State of California

Summary of Board Meeting
September 24, 1998

Kern County Board of Supervisors
Board of Supervisors Chambers, First Floor
1112 Truxtun Avenue
Bakersfield, California 93301

MEMBERS PRESENT: Hons. John D. Dunlap, III, Chairman
Joseph C. Calhoun, P.E.
Lynne T. Edgerton, Esq.
William F. Friedman, M.D.
Barbara Patrick
Sally Rakow
Barbara Riordan


98-10-1 Public Hearing to Consider Amendments to the Gasoline Deposit Control Additive Regulation


The staff presented to the Board several amendments to the gasoline deposit control additive regulation to strengthen the requirements while minimizing the cost.

At the hearing, staff proposed three amendments affecting the performance standards for certifying gasolines containing deposit control additives. Staff indicated to the Board that the amendments were necessary to reflect substantial improvements in additive and gasoline technologies. One effect of these improvements has been a significant reduction in the amounts of combustion chamber deposits that are formed within the California vehicle fleet. Staff estimated that this reduction in combustion chamber deposits has resulted in at least five percent NOx emission reduction (about 50 tons per day).

To preserve the NOx benefit associated with reduced combustion chamber deposits, staff proposed to establish a new standard for combustion chamber deposit control, to cap the existing level of these deposits in the vehicle fleet. Staff also proposed a new vehicle test procedure to demonstrate compliance with the new combustion chamber deposit standard.

To further update the regulation, staff proposed to delete the port fuel injector clean-up performance standard, in combination with lowering the existing intake valve deposit performance standard to half the current standard (i.e. 50 mg/valve). As presented to the Board, these two amendments will significantly reduce the cost of gasoline certification testing and will ensure the use of the most effective additive packages for the commercial gasoline market.

Staff proposed two other amendments to the certification test gasoline requirements to include a 90 percent distillation temperature specification and to require information regarding the blending components used to produce the certification test gasoline. These amendments will help ensure that certification test gasolines are representative of commercial gasoline.

Finally, staff proposed to update the referenced intake valve deposit and port fuel injector deposit test procedures to reflect the latest American Society for Testing and Materials (ASTM) test methods. The updated ASTM test methods incorporate more detailed procedural instructions and address minor technical issues.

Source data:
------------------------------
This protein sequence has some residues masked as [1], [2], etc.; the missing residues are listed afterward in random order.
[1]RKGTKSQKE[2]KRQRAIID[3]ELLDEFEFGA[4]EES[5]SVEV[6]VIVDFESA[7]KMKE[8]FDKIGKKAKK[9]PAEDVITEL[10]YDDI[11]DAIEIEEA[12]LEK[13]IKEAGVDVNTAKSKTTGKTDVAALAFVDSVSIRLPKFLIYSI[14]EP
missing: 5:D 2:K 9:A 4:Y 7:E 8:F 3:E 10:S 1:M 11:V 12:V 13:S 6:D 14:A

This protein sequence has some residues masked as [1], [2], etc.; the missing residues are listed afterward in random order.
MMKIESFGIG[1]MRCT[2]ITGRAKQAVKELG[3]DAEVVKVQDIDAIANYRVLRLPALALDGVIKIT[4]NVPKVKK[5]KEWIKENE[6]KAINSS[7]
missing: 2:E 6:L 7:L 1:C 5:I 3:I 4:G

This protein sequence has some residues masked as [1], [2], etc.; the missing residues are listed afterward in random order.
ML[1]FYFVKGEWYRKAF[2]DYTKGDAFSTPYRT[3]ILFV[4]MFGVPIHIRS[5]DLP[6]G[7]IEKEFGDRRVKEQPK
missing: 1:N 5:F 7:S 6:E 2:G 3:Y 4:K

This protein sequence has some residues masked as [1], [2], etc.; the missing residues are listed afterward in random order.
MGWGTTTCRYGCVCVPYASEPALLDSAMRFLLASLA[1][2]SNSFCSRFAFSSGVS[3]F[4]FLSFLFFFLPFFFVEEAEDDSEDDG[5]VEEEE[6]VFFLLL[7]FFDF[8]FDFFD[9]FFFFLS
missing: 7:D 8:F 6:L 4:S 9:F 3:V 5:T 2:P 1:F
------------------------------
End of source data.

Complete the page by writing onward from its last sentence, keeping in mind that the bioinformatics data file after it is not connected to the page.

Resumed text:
The Board heard testimony from a representative of the American Automobile Manufacturers Association (AAMA), who testified that they supported staff's proposed amendments. The AAMA added that the ARB should continue to review data to consider tighter combustion chamber deposit control, in conjunction with future California cleaner- burning gasoline specifications.


Steven Douglas
American Automobile Manufacturers Association


The Board approved resolution 98-46 by a unanimous vote.

RESPONSIBLE DIVISION: Stationary Source Division


On August 7, 1998, staff made available to the public a report entitled, "Proposed Amendments to the California Regulation Requiring Deposit Control Additives in Motor Vehicle Gasoline." This report consisted of about 65 pages and included a discussion of the proposed amendments and their impacts.

98-10-2 Public Hearing to Consider Amendments to the Designation Criteria and Amendments to the Area Designations for the State Ambient Air Quality Standards


The staff recommended that the Air Resources Board approve the proposed amendments to the designation criteria regulations and the (state standards) area designation regulations. At the meeting the staff modified some of the designations as proposed in the staff report; accordingly those modifications must be made available for public comment for a period of 15 days.

The amendments to the designation criteria do not add any new requirements to the existing criteria, but they clarify current practices, make the regulations easier to understand, and delete extraneous language and references.

The amendments to the area designations, as approved, include: the redesignation of Colusa County Air Pollution Control District as nonattainment-transitional for ozone (by operation of law); the redesignations of the Fresno Urbanized Area and El Dorado County (Lake Tahoe Air Basin portion) as attainment for carbon monoxide; and the redesignation of Lassen County as nonattainment for PM10.




Approved Resolution 98-47 by unanimous vote



Yes (212 pages, including the main text and eight attachments)